Compare any two graphics cards:
GeForce GTX 590 vs Radeon HD 6990
IntroThe GeForce GTX 590 uses a 40 nm design. nVidia has set the core speed at 607 MHz. The GDDR5 RAM is set to run at a speed of 855 MHz on this specific card. It features 512 SPUs along with 64 TAUs and 48 Rasterization Operator Units.
Compare all that to the Radeon HD 6990, which comes with GPU clock speed of 830 MHz, and 2048 MB of GDDR5 RAM running at 1250 MHz through a 256-bit bus. It also is made up of 1536 SPUs, 96 TAUs, and 32 ROPs.
Power Usage and Theoretical Benchmarks
Power Consumption (Max TDP)
The GeForce GTX 590 should theoretically perform a small bit faster than the Radeon HD 6990 in general. (explain)
Texel RateThe Radeon HD 6990 will be much (approximately 105%) faster with regards to texture filtering than the GeForce GTX 590. (explain)
Pixel RateIf using lots of anti-aliasing is important to you, then the GeForce GTX 590 is superior to the Radeon HD 6990, not by a very large margin though. (explain)
Please note that the above 'benchmarks' are all just theoretical - the results were calculated based on the card's specifications, and real-world performance may (and probably will) vary at least a bit.
One or more cards in this comparison are multi-core. This means that their bandwidth, texel and pixel rates are theoretically doubled - this does not mean the card will actually perform twice as fast, but only that it should in theory be able to. Actual game benchmarks will give a more accurate idea of what it's capable of.
Please note that the price comparisons are based on search keywords - sometimes it might show cards with very similar names that are not exactly the same as the one chosen in the comparison. We do try to filter out the wrong results as best we can, though.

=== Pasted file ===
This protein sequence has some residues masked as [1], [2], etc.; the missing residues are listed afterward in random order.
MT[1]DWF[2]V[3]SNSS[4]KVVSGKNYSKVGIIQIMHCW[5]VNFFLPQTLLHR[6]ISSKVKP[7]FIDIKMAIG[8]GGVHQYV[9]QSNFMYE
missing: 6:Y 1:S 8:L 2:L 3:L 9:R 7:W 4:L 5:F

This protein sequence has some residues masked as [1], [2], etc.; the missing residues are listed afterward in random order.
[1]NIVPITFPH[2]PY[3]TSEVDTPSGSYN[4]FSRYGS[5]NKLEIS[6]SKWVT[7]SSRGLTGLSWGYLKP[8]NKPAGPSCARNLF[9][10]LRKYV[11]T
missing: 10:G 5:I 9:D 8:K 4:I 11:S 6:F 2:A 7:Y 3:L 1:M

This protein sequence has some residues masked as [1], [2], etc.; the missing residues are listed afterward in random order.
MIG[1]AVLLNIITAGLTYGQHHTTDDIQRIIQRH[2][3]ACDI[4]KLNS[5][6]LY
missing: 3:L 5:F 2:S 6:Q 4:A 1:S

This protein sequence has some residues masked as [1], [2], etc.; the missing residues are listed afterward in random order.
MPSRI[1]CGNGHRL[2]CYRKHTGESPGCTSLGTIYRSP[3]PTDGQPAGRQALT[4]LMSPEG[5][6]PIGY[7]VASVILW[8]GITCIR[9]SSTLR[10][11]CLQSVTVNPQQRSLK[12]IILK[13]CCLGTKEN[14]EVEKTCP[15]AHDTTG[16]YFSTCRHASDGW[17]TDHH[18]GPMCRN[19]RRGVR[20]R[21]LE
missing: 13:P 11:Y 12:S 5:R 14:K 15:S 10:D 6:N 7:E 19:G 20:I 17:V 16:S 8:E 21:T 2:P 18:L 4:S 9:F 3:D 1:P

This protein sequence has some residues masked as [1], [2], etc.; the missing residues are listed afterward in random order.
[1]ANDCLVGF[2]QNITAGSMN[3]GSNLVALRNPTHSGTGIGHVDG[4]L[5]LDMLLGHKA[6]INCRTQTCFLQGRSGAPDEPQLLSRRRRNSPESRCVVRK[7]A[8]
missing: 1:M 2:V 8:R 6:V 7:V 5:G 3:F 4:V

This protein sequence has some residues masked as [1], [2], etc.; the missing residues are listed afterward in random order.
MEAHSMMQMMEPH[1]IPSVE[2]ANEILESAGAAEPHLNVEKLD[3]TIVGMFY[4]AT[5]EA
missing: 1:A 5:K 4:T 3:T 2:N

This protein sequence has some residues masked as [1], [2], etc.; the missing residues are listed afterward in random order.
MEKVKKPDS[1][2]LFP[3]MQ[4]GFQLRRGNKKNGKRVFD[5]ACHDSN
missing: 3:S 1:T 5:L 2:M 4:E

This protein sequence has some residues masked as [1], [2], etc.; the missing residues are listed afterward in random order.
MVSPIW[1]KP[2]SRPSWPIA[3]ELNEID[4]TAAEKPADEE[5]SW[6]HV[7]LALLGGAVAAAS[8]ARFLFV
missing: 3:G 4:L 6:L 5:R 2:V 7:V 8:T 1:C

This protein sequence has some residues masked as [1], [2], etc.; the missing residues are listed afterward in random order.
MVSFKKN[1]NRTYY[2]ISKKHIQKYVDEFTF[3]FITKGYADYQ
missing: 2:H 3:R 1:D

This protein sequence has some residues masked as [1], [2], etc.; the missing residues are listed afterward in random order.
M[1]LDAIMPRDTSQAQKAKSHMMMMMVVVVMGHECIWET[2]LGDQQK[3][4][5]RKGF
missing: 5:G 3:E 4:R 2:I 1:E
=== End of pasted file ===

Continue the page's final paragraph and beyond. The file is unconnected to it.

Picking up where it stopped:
Memory Bandwidth: Bandwidth is the max amount of data (counted in MB per second) that can be moved over the external memory interface in a second. It is worked out by multiplying the card's bus width by its memory speed. If the card has DDR memory, it must be multiplied by 2 again. If DDR5, multiply by ANOTHER 2x. The better the card's memory bandwidth, the faster the card will be in general. It especially helps with AA, High Dynamic Range and higher screen resolutions.
Texel Rate: Texel rate is the maximum amount of texture map elements (texels) that are applied per second. This figure is worked out by multiplying the total number of texture units of the card by the core clock speed of the chip. The higher the texel rate, the better the graphics card will be at handling texture filtering (anisotropic filtering - AF). It is measured in millions of texels applied in a second.
Pixel Rate: Pixel rate is the maximum amount of pixels the graphics card can possibly write to its local memory in one second - measured in millions of pixels per second. Pixel rate is calculated by multiplying the number of ROPs by the the card's clock speed. ROPs (Raster Operations Pipelines - also sometimes called Render Output Units) are responsible for outputting the pixels (image) to the screen. The actual pixel fill rate is also dependant on quite a few other factors, most notably the memory bandwidth of the card - the lower the memory bandwidth is, the lower the potential to get to the max fill rate.